The currently used standard engine control unit enable to teams to program a number of predefined engine mappings, optimising traction or driveability in different conditions or at different speeds. The new system enables the driver to change gears and simultaneously change to a different engine mapping by pulling the paddles at the same time. Most importantly, it looks to be allowed by current regulations as these only stipulate that engine mappings can only be changed by the driver. Any automatic change acting upon a gear shift is forbidden.
Already considered a manual traction control system, the drivers have not the ability to effectively limit wheel spin when accelerating out of slow corners while not reducing power at higher speeds. When finally considered legal by the FIA, Ferrari is likely to be quick and copy the system to recover from their current performance deficit.
McLaren have impressed in the testing season so far as their cars have often proven to be the fastest among the competitors. While that may not be important, the team is also experiencing very few mechanical problems. In fact only 3 problems arose in the last few weeks of testing, with the last one being yesterday on Alonso's car. The car was fixed surprisingly fast and McLaren have stated the problem was caused by a testing program in that area of the car. Just like with a previous problem 2 weeks ago, the team looks like testing its car under extreme conditions to see how long the car lasts without engineering interference. It may be that the team has learned from Renault who won their championships partly thanks to an extreme car reliability.
2006 was the first of a string of F1 years with V8 engines after a rather long period of running with the 3 litre V10 engines. Although engine manufacturers claimed it would not reduce costs (and they were right) the FIA pushed the proposal through since the level of performance was increasing too quickly. The end of the V10 was closed with Honda topping 1000hp before dropping around 250hp when running at Bahrain in 2006. Most manufacturers proved not to be ready but all have gained performance and made sure their to be homologated engines are good contenders for 2007. As of 2007 there is a limit on 19000 rpm and only very strict development. This season might become closer than ever and it certainly will be in terms of engines.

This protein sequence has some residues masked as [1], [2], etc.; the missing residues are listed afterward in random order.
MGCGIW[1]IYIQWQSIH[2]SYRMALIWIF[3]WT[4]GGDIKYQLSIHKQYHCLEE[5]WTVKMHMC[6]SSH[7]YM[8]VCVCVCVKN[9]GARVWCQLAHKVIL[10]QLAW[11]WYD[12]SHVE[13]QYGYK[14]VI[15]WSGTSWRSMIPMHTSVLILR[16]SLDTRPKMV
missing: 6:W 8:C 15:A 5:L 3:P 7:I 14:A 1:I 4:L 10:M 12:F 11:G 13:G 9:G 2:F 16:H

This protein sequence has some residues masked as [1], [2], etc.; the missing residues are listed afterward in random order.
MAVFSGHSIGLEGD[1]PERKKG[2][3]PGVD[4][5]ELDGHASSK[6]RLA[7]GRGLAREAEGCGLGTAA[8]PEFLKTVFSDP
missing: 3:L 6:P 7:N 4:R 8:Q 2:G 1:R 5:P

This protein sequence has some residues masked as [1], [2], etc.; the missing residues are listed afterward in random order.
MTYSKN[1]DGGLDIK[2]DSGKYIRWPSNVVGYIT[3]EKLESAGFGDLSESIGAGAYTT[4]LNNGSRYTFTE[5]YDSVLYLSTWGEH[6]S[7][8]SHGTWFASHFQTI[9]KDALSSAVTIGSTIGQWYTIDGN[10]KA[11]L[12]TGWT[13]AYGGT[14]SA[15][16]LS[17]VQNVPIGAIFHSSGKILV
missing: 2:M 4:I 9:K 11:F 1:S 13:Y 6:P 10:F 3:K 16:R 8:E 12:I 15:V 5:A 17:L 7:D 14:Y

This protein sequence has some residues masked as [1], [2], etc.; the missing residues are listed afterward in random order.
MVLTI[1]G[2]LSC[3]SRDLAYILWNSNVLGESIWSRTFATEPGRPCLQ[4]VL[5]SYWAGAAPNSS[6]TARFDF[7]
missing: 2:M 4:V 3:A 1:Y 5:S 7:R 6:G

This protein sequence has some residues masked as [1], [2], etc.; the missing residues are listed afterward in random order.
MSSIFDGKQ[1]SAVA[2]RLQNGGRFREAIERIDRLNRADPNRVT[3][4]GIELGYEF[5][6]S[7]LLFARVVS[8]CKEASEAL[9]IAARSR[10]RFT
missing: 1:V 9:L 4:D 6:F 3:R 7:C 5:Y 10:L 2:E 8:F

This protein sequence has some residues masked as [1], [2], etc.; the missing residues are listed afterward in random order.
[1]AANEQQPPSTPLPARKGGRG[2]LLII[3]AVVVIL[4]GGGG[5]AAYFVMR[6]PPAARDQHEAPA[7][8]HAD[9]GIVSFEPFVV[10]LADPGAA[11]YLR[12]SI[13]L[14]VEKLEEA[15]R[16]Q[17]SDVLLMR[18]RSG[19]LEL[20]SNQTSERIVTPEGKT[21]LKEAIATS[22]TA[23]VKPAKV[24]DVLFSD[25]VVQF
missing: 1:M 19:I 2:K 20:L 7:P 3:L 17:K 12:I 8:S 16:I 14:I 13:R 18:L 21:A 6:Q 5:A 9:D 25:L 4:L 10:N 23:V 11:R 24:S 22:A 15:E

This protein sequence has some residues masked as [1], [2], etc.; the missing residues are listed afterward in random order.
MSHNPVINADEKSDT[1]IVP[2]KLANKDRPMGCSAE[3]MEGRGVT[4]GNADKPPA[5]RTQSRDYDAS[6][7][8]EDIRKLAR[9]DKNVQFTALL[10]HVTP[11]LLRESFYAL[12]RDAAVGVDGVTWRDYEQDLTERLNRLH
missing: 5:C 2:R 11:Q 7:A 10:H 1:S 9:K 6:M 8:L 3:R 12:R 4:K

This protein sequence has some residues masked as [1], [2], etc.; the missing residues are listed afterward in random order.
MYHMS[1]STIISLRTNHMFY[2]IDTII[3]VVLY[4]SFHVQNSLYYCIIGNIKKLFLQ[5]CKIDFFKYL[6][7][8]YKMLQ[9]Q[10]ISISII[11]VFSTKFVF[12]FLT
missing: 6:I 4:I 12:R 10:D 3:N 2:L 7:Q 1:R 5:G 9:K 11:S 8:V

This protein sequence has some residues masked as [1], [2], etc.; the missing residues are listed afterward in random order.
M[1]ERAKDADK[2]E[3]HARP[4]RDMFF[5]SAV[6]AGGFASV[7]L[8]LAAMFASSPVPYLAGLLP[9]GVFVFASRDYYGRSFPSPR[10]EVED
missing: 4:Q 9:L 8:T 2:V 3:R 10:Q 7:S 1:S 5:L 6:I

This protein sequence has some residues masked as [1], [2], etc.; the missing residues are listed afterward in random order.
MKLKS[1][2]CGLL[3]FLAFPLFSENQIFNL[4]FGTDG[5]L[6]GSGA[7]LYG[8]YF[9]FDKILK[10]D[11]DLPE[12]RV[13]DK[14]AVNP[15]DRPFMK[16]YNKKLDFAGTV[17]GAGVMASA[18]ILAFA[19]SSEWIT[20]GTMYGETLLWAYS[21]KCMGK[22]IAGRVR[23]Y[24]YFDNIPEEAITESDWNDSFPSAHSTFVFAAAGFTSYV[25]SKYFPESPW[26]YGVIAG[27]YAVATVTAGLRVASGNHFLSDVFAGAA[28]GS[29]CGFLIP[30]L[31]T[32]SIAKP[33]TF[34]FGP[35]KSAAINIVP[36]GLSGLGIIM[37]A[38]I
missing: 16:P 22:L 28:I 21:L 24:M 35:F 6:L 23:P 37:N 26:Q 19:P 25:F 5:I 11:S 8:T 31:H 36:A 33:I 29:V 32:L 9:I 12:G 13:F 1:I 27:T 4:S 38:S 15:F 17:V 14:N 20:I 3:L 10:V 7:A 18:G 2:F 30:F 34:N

At the time the F1 circus arrived at Hockenheim, Renault and Alonso were building up a comfortable lead in the championship. However, the FIA decided to interfere and decided to ban the innovative mass damper solution that was used and approved by the FIA since the Brazilian GP of 2005. Although Renault managed to win the title, Pat Symonds recently said that the fuss seriously hampered Renault's progress towards the end of the season.
The mass damper itself was in fact a movable mass inside the nosecone of the car. About 9kg mass could therefore be considered sprung mass, a considerable advantage over the other teams. The device was particularly effective on kerbstones and in acceleration where the inertia of the mass would effectively pull the nose down to the track and increase front end grip.